Research does in fact show that both passion and interest predict later success independent of ability. Angela Duckworth and her colleagues have shown that "grit" (passion and perseverance for long-term goals) predicts outcomes such as educational attainment, GPA, class retention, and ranking in a National Spelling Bee -- all above and beyond IQ (see here). In a recent review, Kimberley Robertson and her colleagues showed that preexisting abilities do have a strong effect on the likelihood of educational, occupational, and creative outcomes throughout life but independent of that, measures of educational-vocational interest and lifestyle preferences also had a significant effect.
There are important practical implications of this research. Sir Ken Robinson has called for an education revolution, one in which we custom-tailor education to people's passions, interests, and imagination rather than their preexisting abilities. I agree with the spirit of this wholeheartedly, but there are baby steps we can start taking right now. Really easy things, in fact.
If a child approaches a gifted education teacher and wants to be given a chance, and the teacher sees that look in the child's eyes (come on, you know the look) that screams, "I want it, I want it bad", then let that kid in. Forget the rules!
I'm not saying we need to change the rules. Keep the definitions of giftedness we currently have (at least for now -- until the revolution comes). But schools could so easily add a short questionnaire that assesses the extent to which a student has passion, grit, or even an obsession for something culturally valuable. What if we gave all those who score in the top 3-5 percent on a measure of passion the same resources we give the students with preexisting abilities?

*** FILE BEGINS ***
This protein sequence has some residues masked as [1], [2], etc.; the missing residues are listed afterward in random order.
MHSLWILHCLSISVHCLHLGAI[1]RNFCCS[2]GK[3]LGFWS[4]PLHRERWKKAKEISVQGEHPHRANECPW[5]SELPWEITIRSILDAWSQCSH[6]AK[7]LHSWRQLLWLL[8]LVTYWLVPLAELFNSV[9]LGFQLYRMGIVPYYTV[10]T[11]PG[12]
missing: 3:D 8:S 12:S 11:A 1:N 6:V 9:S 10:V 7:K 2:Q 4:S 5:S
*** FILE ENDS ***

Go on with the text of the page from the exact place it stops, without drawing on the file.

Sure, it's possible that that person won't eventually show high ability. But then again, it's also possible that the child will prove everyone wrong. Who knows? Herbert A. Simon, K. Anders Ericsson, and others have demonstrated how acquired expertise can trump preexisting ability across a number of different domains. Building expertise allows us to build mental structures over preexisting proclivities, thereby allowing us to compensate for weaknesses and build strengths (remember Sternberg's definition of intelligence?).
So again I ask: Why don't we view passion and interest as gifts? I think it's hard for many of us to imagine that a person can become gifted; we are seduced by the idea that people are gifted now or they will never be. I say let's grow some cajones and take a chance on those with passion and interest. Let's see what happens. We might be pleasantly surprised.